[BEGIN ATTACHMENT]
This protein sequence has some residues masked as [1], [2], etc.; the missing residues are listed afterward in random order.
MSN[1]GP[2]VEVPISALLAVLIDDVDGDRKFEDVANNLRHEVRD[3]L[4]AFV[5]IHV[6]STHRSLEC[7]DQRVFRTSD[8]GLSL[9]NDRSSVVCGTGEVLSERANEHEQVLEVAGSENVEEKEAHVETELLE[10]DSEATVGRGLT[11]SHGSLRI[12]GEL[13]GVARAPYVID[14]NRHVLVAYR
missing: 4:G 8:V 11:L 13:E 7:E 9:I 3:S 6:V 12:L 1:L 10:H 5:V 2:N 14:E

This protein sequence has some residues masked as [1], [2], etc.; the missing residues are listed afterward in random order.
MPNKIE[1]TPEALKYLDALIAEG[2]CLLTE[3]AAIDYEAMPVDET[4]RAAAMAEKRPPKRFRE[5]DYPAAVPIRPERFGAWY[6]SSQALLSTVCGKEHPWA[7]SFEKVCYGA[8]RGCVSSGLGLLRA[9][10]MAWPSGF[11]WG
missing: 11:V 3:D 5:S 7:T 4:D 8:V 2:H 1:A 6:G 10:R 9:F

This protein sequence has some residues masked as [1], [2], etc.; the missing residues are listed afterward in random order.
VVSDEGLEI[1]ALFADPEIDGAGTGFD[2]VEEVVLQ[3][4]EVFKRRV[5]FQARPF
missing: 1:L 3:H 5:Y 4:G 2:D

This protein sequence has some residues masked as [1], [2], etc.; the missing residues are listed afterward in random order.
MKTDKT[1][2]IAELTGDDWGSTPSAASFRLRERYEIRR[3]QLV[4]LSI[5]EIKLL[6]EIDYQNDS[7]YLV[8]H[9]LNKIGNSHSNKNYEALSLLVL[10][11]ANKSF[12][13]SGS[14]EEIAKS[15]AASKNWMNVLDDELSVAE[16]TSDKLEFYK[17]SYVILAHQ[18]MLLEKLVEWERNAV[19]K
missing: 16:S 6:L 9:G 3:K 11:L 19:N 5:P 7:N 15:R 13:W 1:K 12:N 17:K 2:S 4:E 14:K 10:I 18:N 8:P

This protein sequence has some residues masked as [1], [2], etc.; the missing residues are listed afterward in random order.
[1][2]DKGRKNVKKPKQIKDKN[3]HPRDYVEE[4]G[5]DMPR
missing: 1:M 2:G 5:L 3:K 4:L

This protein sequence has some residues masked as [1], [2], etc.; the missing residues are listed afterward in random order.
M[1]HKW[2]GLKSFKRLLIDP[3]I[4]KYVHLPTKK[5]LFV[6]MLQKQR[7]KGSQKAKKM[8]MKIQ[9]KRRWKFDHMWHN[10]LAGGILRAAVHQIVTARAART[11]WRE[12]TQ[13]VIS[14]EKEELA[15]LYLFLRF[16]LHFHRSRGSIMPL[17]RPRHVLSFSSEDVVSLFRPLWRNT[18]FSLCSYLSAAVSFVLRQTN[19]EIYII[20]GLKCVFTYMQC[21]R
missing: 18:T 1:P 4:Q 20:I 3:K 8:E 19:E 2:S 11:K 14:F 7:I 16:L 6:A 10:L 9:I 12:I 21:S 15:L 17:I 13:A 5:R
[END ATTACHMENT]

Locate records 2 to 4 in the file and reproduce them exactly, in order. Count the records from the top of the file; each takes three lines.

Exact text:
This protein sequence has some residues masked as [1], [2], etc.; the missing residues are listed afterward in random order.
MPNKIE[1]TPEALKYLDALIAEG[2]CLLTE[3]AAIDYEAMPVDET[4]RAAAMAEKRPPKRFRE[5]DYPAAVPIRPERFGAWY[6]SSQALLSTVCGKEHPWA[7]SFEKVCYGA[8]RGCVSSGLGLLRA[9][10]MAWPSGF[11]WG
missing: 11:V 3:D 5:S 7:T 4:D 8:V 2:H 1:A 6:G 10:R 9:F

This protein sequence has some residues masked as [1], [2], etc.; the missing residues are listed afterward in random order.
VVSDEGLEI[1]ALFADPEIDGAGTGFD[2]VEEVVLQ[3][4]EVFKRRV[5]FQARPF
missing: 1:L 3:H 5:Y 4:G 2:D

This protein sequence has some residues masked as [1], [2], etc.; the missing residues are listed afterward in random order.
MKTDKT[1][2]IAELTGDDWGSTPSAASFRLRERYEIRR[3]QLV[4]LSI[5]EIKLL[6]EIDYQNDS[7]YLV[8]H[9]LNKIGNSHSNKNYEALSLLVL[10][11]ANKSF[12][13]SGS[14]EEIAKS[15]AASKNWMNVLDDELSVAE[16]TSDKLEFYK[17]SYVILAHQ[18]MLLEKLVEWERNAV[19]K
missing: 16:S 6:L 9:G 3:K 11:L 19:N 5:P 7:N 15:R 13:W 1:K 12:N 17:K 2:S 4:E 14:K 10:I 18:N 8:P